Federal Agencies Tapped Protesters’ Phones in Portland

Noble Horvath

Federal officers guard the front gate of the Immigration and Customs Enforcement detention center during a protest on September 18, 2020, in Portland, Ore. (Nathan Howard / Getty Images) Thank you for signing up. For more from The Nation, check out our latest issue. Subscribe now for as little as […]

portland protest

Federal officers guard the front gate of the Immigration and Customs Enforcement detention center during a protest on September 18, 2020, in Portland, Ore. (Nathan Howard / Getty Images)

This summer, Portland looked like a war zone. Phalanxes of shadowy law enforcement personnel fired crowd-control munitions, as plumes of teargas billowed into the sky. Federal agents without clearly visible identification rounded up protesters and loaded them into unmarked cars, on American streets. When videos began to spread online, it was hard to tell what was going on, or how widely.

The public backlash was ferocious, spurring Congress to demand that the Department of Homeland Security (DHS) disclose information about the operation. But the DHS never came clean to the public about the full extent of its intelligence operations in Portland, which consisted of clandestine activities including interceptions of protesters’ phone calls conducted by a task force that included federal agencies besides the DHS, according to two former intelligence officers familiar with the matter.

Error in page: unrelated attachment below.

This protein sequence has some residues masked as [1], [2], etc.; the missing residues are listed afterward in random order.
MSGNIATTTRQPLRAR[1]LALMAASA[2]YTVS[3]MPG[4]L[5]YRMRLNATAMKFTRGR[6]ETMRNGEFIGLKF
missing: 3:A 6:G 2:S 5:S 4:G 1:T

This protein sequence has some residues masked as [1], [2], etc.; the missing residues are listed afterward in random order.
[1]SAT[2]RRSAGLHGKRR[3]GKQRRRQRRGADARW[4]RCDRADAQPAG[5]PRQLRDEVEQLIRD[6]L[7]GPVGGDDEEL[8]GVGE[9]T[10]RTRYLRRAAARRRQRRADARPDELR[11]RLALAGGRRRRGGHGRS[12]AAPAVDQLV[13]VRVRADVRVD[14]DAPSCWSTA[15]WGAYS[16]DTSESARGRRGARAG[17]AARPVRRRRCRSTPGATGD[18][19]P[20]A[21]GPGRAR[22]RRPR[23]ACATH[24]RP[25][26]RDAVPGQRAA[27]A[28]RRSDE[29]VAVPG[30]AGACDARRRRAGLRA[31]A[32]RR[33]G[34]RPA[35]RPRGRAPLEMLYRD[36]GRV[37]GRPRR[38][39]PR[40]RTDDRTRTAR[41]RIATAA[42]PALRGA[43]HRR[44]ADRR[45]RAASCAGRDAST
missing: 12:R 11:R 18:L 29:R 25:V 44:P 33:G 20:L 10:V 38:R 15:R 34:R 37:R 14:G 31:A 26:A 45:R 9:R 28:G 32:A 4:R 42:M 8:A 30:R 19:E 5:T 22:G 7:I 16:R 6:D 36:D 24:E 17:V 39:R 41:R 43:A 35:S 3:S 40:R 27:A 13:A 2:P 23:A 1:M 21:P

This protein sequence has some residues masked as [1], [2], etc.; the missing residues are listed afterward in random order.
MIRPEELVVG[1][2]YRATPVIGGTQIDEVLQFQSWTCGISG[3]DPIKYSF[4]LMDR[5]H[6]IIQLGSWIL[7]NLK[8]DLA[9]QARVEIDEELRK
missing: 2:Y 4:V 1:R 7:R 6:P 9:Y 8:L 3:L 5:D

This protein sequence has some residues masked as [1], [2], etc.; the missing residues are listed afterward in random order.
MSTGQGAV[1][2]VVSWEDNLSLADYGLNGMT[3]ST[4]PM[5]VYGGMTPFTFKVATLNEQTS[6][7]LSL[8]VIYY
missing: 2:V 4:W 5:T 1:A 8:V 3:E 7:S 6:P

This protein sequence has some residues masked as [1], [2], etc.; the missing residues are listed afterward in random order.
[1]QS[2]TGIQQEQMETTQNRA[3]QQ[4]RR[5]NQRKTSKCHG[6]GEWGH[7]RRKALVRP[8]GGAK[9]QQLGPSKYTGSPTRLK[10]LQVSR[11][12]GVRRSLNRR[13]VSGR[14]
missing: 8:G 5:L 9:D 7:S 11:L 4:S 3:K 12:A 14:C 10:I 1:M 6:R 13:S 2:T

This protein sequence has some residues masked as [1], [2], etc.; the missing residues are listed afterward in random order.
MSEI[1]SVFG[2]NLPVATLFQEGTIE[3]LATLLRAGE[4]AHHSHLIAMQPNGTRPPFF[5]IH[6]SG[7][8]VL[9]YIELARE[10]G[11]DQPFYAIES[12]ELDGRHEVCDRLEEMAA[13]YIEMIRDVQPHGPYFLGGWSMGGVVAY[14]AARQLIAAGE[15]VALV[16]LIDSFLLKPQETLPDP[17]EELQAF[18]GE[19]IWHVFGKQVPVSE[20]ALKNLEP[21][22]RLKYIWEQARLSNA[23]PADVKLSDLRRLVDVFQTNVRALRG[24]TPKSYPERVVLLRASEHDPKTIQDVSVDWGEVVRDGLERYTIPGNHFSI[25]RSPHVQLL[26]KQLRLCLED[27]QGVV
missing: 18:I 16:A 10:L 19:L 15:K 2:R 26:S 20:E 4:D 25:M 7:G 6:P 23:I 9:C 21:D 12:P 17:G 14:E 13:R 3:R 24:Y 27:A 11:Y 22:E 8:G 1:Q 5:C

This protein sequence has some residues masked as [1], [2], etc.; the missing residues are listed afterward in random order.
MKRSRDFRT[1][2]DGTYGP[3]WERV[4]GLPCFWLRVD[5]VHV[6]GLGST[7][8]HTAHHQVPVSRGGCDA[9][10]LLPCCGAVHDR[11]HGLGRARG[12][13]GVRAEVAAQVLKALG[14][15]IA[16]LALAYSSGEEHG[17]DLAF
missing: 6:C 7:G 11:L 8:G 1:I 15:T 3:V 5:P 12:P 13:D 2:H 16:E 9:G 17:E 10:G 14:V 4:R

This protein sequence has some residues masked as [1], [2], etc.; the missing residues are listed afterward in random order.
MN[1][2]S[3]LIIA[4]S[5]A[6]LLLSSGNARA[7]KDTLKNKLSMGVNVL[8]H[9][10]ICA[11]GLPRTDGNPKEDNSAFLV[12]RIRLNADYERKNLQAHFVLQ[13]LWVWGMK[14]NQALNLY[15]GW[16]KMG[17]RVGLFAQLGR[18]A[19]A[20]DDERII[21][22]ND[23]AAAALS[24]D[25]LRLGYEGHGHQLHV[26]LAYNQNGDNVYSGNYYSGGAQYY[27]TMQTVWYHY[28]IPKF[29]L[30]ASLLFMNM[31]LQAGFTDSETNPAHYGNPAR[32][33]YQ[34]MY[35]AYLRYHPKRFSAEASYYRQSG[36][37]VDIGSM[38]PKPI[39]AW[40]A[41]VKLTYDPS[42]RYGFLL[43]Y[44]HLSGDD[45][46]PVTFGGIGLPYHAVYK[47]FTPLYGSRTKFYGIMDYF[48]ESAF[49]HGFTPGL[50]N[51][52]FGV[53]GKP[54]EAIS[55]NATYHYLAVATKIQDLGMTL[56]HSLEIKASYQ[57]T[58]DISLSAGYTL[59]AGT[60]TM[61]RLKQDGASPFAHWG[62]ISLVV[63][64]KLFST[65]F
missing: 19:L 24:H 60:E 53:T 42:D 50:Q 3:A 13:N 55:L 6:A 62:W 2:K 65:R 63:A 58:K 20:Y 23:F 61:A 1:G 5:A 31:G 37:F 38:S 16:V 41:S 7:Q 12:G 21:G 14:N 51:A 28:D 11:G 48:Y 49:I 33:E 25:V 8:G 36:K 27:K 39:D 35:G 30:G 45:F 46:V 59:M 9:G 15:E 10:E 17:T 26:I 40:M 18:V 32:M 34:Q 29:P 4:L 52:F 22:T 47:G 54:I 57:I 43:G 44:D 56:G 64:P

“Unidentified stormtroopers. Unmarked cars. Kidnapping protesters and causing severe injuries in response to graffiti. These are not the actions of a democratic republic. [Department of Homeland Security’s] actions in Portland undermine its mission,” House Speaker Nancy Pelosi tweeted in mid-July. Later that month, The Washington Post reported that the DHS’s intelligence division, the Office of Intelligence and Analysis (I&A) had generated intelligence reports on several prominent journalists covering the Portland protests. Members of both the House and Senate intelligence committees promptly demanded to know what kinds of intelligence they had collected on both journalists and protesters. A letter from the Senate contained the suggestive admonition that the division “is obligated by statute to keep the congressional intelligence committees fully and currently informed of its operations.”

Yet, at the time of this writing, DHS has failed to respond to Congress’s questions. “Notwithstanding the selective and incomplete document production thus far, the Committee has reason to believe that DHS and I&A are withholding responsive records related to I&A’s activities in Portland and in support of DHS’ response to nationwide protests,” House Intelligence Committee Chair Adam Schiff wrote in a letter to the DHS’s intelligence branch.

This is not to say that the DHS did not respond to the public furor. Shortly after Congress’s initial requests, DHS shocked the national security world by removing its high-ranking undersecretary of intelligence, Brian Murphy. Murphy had served as chief of I&A, the wing of the DHS that is a member of the rarefied Intelligence Community and is authorized to handle highly classified information about security threats to the domestic United States. Though Murphy’s removal appeared to mollify Congress, the public narrative that he had been removed for the intelligence reports on journalists struck some intelligence officials as dubious.

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